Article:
Courtesy of Victor Habbick /

Courtesy of Victor Habbick /

The Newest European Import Is The Chip And Pin Card.

Discussions about credit and debit card security were heating up even before retailers experienced data breaches last winter. Needless to say, after the breaches and a wealth of media reports touting the fact that Europe, Canada, and most of the rest of the world already have more secure payment systems than the one we use in the United States, interest in replacing our current system increased.

Eighty countries around the world are currently implementing Europay, MasterCard and Visa, or EMV technology. In some places, EMV compliance is further along than it is in others. For instance, about 95 percent of point-of-sale credit card machines (aka terminals) in Europe are EMV compliant; 79 percent of terminals in Canada, Latin America, and the Caribbean; 77 percent of terminals in Africa and the Middle East; and 51 percent of terminals in the Asia Pacific region.

Why is a card with a chip and pin better than a card with a magnetic stripe and a signature? One of the primary reasons, according to Forbes, is improved security:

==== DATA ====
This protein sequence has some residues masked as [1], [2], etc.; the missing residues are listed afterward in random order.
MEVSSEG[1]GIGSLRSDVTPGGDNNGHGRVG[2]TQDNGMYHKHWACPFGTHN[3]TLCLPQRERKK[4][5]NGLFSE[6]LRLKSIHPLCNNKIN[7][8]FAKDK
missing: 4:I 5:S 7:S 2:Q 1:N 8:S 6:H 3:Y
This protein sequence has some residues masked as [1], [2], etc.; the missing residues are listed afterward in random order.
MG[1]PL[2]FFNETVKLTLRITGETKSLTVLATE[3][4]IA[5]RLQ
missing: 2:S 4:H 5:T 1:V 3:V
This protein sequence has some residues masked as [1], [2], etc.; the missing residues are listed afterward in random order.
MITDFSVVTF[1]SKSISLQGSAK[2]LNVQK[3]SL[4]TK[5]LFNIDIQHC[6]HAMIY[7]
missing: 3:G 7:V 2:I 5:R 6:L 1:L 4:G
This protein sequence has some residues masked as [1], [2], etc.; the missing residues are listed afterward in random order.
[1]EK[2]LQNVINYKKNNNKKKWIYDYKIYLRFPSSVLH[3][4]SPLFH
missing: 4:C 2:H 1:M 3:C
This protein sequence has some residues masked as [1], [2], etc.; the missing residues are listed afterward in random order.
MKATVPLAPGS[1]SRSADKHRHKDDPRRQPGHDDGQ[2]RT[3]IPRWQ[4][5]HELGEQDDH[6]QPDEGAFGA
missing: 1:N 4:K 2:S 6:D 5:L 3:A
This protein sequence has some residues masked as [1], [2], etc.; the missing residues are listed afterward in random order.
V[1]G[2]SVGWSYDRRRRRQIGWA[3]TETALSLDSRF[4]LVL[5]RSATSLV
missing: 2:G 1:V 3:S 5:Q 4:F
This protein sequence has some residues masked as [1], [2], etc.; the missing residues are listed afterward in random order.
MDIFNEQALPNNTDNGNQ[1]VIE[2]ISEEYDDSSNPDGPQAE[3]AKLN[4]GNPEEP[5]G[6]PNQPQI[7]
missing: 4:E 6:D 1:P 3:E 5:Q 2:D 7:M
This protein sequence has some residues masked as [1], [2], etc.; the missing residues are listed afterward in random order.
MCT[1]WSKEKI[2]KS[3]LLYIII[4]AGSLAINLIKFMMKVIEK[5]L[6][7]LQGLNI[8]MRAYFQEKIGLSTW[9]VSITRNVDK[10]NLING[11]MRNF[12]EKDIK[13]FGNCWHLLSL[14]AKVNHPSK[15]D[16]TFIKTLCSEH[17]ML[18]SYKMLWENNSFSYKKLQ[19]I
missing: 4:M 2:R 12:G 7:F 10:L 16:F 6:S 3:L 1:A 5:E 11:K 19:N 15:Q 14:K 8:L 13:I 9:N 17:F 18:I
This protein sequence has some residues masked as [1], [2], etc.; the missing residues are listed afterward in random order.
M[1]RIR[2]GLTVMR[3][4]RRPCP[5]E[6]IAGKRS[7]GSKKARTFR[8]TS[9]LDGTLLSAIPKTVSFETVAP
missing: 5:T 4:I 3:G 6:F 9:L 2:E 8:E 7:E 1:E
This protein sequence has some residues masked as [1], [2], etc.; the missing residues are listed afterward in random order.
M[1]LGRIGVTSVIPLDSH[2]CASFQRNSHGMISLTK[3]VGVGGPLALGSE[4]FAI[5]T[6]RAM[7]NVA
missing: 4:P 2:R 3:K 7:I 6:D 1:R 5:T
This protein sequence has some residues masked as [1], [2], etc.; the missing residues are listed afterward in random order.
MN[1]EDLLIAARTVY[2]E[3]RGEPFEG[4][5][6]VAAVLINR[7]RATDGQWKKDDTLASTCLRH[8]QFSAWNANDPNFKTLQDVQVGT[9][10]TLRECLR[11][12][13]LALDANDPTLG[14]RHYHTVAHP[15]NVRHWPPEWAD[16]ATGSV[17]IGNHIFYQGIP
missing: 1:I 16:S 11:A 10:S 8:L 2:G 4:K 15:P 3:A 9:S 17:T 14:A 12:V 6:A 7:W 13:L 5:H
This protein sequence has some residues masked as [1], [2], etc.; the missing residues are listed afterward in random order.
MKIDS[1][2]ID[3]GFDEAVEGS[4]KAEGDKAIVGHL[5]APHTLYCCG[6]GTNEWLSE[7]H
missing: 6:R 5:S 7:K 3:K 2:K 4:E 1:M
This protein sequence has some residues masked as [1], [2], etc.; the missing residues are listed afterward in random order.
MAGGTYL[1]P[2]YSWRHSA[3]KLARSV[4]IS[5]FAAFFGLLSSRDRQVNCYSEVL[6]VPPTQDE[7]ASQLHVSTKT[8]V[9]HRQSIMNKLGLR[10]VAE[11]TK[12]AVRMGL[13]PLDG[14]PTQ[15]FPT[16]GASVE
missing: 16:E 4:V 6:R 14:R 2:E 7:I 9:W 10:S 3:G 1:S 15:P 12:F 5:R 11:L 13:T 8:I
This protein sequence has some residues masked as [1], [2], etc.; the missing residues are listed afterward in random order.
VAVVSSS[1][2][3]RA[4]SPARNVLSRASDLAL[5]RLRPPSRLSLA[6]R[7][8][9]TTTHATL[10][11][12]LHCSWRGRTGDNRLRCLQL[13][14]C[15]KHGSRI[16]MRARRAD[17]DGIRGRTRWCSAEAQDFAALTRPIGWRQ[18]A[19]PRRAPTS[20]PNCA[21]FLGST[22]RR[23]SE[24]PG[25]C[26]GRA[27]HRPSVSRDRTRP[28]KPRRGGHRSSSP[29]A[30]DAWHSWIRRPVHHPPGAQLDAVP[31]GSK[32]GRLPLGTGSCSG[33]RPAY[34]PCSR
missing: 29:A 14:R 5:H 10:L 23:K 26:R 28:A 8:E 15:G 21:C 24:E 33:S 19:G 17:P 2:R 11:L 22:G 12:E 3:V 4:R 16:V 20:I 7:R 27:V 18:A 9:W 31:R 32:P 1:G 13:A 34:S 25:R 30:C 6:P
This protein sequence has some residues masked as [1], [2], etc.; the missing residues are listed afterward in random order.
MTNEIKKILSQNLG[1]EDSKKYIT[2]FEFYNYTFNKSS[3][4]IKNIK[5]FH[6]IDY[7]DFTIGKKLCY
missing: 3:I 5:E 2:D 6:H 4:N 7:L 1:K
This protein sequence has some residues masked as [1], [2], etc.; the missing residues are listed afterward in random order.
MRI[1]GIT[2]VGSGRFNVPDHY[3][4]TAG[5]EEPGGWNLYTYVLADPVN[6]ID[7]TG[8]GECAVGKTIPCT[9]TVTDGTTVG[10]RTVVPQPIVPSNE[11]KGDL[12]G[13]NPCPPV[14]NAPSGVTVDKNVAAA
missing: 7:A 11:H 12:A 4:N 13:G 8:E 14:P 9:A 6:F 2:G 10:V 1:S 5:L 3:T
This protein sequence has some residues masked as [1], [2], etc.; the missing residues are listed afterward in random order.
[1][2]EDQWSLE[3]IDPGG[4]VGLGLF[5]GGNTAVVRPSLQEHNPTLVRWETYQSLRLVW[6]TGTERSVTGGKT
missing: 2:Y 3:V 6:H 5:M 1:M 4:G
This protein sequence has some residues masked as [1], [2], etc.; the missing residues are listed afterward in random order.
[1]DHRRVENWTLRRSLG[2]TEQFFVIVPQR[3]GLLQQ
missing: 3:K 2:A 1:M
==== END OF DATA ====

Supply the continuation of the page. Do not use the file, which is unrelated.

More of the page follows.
“Most credit cards in the United States operate with a simple magnetic stripe that can be captured and copied relatively easily. Much of the rest of the world uses a small chip on the credit card to validate with a transaction. The chip employs cryptography and a range of other security features and measures that create a multi-layered defense against card fraud. When combined with a Personal Identification Number or PIN code (the sort used on ATM cards), it substantially raises security. Even with just a signature it makes a marked improvement over a simple magnetic stripe.”

The United States, until recently, was the last major market holdout. However, according to current estimates, 60 percent of merchants will have EMV compliant devices by 2015. Check your mail. A new card may be on its way soon.

Weekly Focus – Think About It

“Kindness is the language which the deaf can hear and the blind can see.”

Mark Twain, American writer and humorist